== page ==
Our method is simple: Harness the innovative spirit that propelled many inventions during the dark days of the Nigerian civil war to grow our faltering economy. The inventive minds that pushed us to make big things out of nothing are still alive and well. All we need at this time is for both our political and business leaders to buy into this redemptive idea.

It is the day that we as a people, have elected to leapfrog the effort in transforming this nation from a beggarly produce-based monolithic economy, exclusively reliant on crude oil revenue to a technology driven, knowledge-based one with limitless potential. If we as a people will thrive in a restructured Nigeria, there is a need for new sets of revenue streams that do not depend on the monthly allocation from the federation account. If Nigeria will survive in the 21st century, it has to be weaned off overdependence on crude oil which is fast being replaced by more environmentally-friendly energy alternatives. This is very crucial to our survival.

In January last year, I wrote a widely circulated open letter to the South-East governors. In the letter, we bemoaned the fact that Ndigbo, with all our famed ingenuity and spirit of enterprise, are punching way below our weight. We reiterated the fact that as a people, based on our current socio-economic realities, we are not just ill-prepared but poorly positioned to function in the present or take on the future.

In addition to widespread insecurity, poor and decrepit infrastructure, the lack of access road between our sister states continues to hamper what should be a seamless movement of goods and services across state lines. Our region has consistently lagged behind others in terms of being a favoured destination for new investment capital. We argued that to survive in a post-oil Nigerian economy, our people need to massively invest in science and technology, so as to transform our nation, in general, and the South-East in particular, to an innovation hub that will spur various economic activities.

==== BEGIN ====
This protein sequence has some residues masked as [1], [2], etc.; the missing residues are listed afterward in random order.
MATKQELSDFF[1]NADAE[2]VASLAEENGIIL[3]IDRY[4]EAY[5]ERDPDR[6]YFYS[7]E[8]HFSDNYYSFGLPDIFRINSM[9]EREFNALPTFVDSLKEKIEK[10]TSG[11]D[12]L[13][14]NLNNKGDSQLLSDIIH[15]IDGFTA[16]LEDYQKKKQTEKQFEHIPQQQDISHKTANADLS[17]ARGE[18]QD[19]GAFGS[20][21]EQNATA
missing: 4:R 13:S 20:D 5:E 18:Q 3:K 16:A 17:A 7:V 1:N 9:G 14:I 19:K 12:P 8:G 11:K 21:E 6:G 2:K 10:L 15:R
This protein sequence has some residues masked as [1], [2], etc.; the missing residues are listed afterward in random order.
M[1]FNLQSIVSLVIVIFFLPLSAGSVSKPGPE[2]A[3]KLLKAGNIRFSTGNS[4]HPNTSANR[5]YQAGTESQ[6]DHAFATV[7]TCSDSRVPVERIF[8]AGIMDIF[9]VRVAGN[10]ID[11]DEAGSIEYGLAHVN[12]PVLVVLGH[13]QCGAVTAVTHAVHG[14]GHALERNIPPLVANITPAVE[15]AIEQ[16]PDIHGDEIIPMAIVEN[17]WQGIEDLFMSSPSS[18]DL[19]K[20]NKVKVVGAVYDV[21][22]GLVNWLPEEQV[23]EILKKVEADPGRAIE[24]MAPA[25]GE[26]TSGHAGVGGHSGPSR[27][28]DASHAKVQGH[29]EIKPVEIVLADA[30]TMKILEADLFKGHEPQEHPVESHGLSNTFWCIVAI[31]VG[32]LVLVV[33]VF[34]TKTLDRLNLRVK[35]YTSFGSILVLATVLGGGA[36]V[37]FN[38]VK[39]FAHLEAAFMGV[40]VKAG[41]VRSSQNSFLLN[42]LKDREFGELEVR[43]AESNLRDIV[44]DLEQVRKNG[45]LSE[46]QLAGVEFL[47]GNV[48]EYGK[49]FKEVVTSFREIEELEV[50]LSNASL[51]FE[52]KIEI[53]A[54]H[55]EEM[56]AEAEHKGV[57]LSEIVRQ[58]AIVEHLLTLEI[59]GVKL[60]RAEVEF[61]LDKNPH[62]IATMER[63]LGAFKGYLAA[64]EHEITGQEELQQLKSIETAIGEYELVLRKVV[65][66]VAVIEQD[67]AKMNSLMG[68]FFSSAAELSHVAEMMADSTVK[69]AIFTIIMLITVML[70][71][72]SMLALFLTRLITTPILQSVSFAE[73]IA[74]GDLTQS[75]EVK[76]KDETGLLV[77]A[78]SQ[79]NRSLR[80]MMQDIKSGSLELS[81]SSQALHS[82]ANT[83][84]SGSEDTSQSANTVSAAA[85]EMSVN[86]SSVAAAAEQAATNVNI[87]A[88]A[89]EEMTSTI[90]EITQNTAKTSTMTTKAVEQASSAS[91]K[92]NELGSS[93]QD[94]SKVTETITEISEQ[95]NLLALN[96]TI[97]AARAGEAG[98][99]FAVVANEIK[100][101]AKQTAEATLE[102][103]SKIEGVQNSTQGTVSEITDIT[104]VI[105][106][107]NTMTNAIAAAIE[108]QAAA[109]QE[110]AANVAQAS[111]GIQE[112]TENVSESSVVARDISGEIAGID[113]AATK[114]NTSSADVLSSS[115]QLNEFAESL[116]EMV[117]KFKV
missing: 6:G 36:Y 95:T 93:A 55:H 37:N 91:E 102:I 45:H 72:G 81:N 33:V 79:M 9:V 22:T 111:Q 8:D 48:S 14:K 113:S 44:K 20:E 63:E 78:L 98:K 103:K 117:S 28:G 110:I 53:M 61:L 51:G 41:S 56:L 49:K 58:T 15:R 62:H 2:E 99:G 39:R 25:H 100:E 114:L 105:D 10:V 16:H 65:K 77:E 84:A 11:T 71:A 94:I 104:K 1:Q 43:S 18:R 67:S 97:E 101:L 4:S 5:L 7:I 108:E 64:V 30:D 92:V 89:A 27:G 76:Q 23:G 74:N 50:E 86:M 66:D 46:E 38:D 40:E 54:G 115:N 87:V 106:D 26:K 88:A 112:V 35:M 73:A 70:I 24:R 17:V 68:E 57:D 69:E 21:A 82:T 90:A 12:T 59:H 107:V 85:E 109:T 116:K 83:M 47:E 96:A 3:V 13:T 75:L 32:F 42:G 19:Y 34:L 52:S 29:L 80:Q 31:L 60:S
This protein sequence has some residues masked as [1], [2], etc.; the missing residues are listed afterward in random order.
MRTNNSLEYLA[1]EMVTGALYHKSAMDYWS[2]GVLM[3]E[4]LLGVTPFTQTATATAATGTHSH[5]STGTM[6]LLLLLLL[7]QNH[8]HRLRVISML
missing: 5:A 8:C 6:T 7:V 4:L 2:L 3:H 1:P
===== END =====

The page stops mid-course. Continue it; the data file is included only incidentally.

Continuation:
Our method is simple: Harness the innovative spirit that propelled many inventions during the dark days of the Nigerian civil war to grow our faltering economy. The inventive minds that pushed us to make big things out of nothing are still alive and well. All we need at this time is for both our political and business leaders to buy into this redemptive idea.

Identify local technology startups with great economic potential and provide them with seed money or capital to grow their initiatives. In this regard, we are happy to partner with a reliable start up incubator called Hardware Garage. This company, domiciled in Enugu and run by young hardworking Nigerians, has successfully midwifed a few local technology companies…

In line with our vision, there are a few steps we believe should be taken to make progress in that direction:

1. Create a conducive environment for innovative minds to develop and thrive. We do not need to be importing toothpicks from China when we have young brains that build drones (Unmanned Aerial Vehicle) in our backyards.

We recently completed a N150 million Enugu Tech and Innovative Centre along Enugu-Abakaliki Expressway. It is a 4000 square-metre built space, where innovators or would be innovators have a space to explore their skills. We have approached local colleges and also reached out to the Federal Universities of technology throughout the country in the effort to identify brilliant scientific minds and get them to partner with us and train in our center. This is not a matter of doing the talk, we are actually walking the talk. But we can do a lot more with support.